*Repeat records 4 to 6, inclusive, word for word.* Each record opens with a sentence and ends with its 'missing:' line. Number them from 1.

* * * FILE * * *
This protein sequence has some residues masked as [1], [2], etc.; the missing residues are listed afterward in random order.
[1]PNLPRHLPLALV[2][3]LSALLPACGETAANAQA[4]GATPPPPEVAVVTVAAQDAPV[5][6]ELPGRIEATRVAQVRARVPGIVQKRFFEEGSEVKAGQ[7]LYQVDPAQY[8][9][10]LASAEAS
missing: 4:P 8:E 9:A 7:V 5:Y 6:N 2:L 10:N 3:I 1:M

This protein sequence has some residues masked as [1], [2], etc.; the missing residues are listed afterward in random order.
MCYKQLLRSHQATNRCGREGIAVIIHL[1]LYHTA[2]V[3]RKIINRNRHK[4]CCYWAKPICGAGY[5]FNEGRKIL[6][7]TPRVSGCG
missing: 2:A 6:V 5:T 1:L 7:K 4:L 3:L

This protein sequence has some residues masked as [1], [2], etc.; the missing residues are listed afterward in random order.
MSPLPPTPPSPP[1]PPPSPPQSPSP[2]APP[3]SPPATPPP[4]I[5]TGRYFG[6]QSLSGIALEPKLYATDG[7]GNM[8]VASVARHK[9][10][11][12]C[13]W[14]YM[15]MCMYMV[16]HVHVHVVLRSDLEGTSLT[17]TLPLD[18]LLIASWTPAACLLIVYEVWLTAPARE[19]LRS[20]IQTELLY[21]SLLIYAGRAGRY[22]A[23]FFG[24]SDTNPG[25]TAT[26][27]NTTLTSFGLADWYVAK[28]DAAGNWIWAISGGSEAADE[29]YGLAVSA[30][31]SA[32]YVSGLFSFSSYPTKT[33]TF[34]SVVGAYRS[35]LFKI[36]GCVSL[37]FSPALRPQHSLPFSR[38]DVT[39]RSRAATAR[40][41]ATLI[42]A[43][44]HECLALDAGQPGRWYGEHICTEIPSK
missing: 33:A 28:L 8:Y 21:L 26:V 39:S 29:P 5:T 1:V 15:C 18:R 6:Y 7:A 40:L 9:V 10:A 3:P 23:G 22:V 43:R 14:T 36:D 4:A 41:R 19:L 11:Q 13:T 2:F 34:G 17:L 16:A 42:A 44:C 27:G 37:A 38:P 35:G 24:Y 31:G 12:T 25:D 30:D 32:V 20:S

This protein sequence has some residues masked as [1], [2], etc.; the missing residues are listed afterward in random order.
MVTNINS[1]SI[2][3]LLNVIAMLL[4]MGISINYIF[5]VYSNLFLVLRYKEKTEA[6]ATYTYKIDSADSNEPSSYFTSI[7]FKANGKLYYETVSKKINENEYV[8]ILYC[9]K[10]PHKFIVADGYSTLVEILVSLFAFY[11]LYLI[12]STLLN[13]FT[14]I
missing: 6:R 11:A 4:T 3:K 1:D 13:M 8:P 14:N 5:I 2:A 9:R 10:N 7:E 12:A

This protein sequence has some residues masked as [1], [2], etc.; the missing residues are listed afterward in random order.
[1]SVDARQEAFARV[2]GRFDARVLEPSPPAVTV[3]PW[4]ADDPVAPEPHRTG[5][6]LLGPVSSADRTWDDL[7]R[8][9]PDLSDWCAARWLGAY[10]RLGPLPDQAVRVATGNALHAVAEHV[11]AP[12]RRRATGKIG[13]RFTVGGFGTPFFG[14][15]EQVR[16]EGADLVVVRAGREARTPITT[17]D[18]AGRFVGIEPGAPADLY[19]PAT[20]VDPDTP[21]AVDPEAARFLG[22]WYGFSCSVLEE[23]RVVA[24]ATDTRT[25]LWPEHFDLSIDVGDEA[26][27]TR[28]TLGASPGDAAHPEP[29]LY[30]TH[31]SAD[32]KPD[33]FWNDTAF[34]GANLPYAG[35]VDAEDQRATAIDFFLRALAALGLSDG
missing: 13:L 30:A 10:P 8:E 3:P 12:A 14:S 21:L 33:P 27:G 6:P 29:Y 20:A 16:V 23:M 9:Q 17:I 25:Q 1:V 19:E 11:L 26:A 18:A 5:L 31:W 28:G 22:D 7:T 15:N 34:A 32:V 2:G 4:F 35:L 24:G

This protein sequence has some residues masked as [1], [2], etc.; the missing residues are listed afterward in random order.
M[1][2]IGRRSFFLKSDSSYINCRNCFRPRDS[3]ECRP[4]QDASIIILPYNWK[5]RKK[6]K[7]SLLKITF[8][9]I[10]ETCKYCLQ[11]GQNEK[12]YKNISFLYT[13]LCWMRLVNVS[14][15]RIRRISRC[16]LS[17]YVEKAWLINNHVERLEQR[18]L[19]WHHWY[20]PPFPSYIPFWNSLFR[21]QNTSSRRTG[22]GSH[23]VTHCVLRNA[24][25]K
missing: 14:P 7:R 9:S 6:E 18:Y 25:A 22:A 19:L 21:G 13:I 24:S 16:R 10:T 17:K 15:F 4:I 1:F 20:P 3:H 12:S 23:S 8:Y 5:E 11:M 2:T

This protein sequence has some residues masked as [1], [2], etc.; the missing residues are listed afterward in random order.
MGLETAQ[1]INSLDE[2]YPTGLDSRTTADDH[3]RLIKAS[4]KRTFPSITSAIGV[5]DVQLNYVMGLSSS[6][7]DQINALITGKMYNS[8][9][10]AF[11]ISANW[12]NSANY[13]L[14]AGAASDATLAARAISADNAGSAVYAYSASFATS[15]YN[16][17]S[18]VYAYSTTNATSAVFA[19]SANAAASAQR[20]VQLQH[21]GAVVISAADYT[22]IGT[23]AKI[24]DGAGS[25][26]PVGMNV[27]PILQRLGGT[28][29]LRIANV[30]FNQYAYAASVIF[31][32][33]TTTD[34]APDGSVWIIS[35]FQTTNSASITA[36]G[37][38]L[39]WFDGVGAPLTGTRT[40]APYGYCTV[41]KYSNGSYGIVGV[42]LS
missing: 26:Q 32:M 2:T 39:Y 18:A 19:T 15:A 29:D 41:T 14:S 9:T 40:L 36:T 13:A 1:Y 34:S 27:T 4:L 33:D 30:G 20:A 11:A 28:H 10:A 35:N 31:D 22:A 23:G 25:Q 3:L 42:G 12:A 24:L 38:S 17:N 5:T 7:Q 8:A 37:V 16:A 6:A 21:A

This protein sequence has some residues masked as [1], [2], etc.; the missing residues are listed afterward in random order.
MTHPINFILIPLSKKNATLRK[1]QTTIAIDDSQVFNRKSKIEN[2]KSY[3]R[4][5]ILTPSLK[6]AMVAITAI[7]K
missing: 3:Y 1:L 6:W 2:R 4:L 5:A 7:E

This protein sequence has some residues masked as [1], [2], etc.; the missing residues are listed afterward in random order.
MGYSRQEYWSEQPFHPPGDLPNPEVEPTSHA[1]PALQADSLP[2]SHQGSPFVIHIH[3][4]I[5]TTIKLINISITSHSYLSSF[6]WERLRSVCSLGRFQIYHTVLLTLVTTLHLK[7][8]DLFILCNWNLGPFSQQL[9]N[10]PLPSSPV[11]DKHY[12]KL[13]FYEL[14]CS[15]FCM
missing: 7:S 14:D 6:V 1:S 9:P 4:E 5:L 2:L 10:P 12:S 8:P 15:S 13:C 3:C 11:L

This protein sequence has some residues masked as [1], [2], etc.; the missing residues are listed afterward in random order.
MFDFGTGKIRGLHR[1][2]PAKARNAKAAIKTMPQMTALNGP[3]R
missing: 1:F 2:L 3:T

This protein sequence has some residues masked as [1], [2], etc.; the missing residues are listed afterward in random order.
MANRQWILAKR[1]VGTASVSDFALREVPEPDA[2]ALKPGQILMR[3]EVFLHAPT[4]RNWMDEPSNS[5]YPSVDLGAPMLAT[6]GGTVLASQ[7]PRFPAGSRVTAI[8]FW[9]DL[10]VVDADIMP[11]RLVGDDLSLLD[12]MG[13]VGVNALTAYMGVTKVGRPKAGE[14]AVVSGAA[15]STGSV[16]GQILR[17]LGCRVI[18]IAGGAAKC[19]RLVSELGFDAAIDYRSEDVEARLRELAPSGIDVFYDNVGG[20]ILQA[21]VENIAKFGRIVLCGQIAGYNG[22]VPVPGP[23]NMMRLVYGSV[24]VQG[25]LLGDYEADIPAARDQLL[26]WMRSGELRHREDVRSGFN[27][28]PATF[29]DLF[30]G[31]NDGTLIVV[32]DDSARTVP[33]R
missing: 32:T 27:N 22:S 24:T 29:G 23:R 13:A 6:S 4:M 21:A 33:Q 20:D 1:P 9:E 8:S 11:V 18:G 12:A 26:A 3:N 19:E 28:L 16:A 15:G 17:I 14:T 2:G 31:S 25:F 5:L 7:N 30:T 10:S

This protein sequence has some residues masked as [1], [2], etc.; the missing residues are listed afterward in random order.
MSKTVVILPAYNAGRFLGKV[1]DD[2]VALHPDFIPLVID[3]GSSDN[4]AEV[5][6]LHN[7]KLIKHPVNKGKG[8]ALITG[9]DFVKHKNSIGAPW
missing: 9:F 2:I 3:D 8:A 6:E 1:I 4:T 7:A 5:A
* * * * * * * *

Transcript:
This protein sequence has some residues masked as [1], [2], etc.; the missing residues are listed afterward in random order.
MVTNINS[1]SI[2][3]LLNVIAMLL[4]MGISINYIF[5]VYSNLFLVLRYKEKTEA[6]ATYTYKIDSADSNEPSSYFTSI[7]FKANGKLYYETVSKKINENEYV[8]ILYC[9]K[10]PHKFIVADGYSTLVEILVSLFAFY[11]LYLI[12]STLLN[13]FT[14]I
missing: 6:R 11:A 4:T 3:K 1:D 13:M 8:P 14:N 5:I 2:A 9:R 10:N 7:E 12:A

This protein sequence has some residues masked as [1], [2], etc.; the missing residues are listed afterward in random order.
[1]SVDARQEAFARV[2]GRFDARVLEPSPPAVTV[3]PW[4]ADDPVAPEPHRTG[5][6]LLGPVSSADRTWDDL[7]R[8][9]PDLSDWCAARWLGAY[10]RLGPLPDQAVRVATGNALHAVAEHV[11]AP[12]RRRATGKIG[13]RFTVGGFGTPFFG[14][15]EQVR[16]EGADLVVVRAGREARTPITT[17]D[18]AGRFVGIEPGAPADLY[19]PAT[20]VDPDTP[21]AVDPEAARFLG[22]WYGFSCSVLEE[23]RVVA[24]ATDTRT[25]LWPEHFDLSIDVGDEA[26][27]TR[28]TLGASPGDAAHPEP[29]LY[30]TH[31]SAD[32]KPD[33]FWNDTAF[34]GANLPYAG[35]VDAEDQRATAIDFFLRALAALGLSDG
missing: 13:L 30:A 10:P 8:E 3:P 12:A 14:S 21:L 33:P 27:G 6:P 29:Y 20:A 16:V 23:M 9:Q 17:I 25:Q 1:V 19:E 11:L 26:A 18:A 5:L 31:W 28:G 22:D 7:T 15:N 34:A 32:V 2:G 4:F 35:L 24:G

This protein sequence has some residues masked as [1], [2], etc.; the missing residues are listed afterward in random order.
M[1][2]IGRRSFFLKSDSSYINCRNCFRPRDS[3]ECRP[4]QDASIIILPYNWK[5]RKK[6]K[7]SLLKITF[8][9]I[10]ETCKYCLQ[11]GQNEK[12]YKNISFLYT[13]LCWMRLVNVS[14][15]RIRRISRC[16]LS[17]YVEKAWLINNHVERLEQR[18]L[19]WHHWY[20]PPFPSYIPFWNSLFR[21]QNTSSRRTG[22]GSH[23]VTHCVLRNA[24][25]K
missing: 14:P 7:R 9:S 6:E 18:Y 25:A 22:A 19:L 21:G 13:I 24:S 16:R 10:T 17:K 15:F 4:I 1:F 20:P 3:H 12:S 23:S 8:Y 5:E 11:M 2:T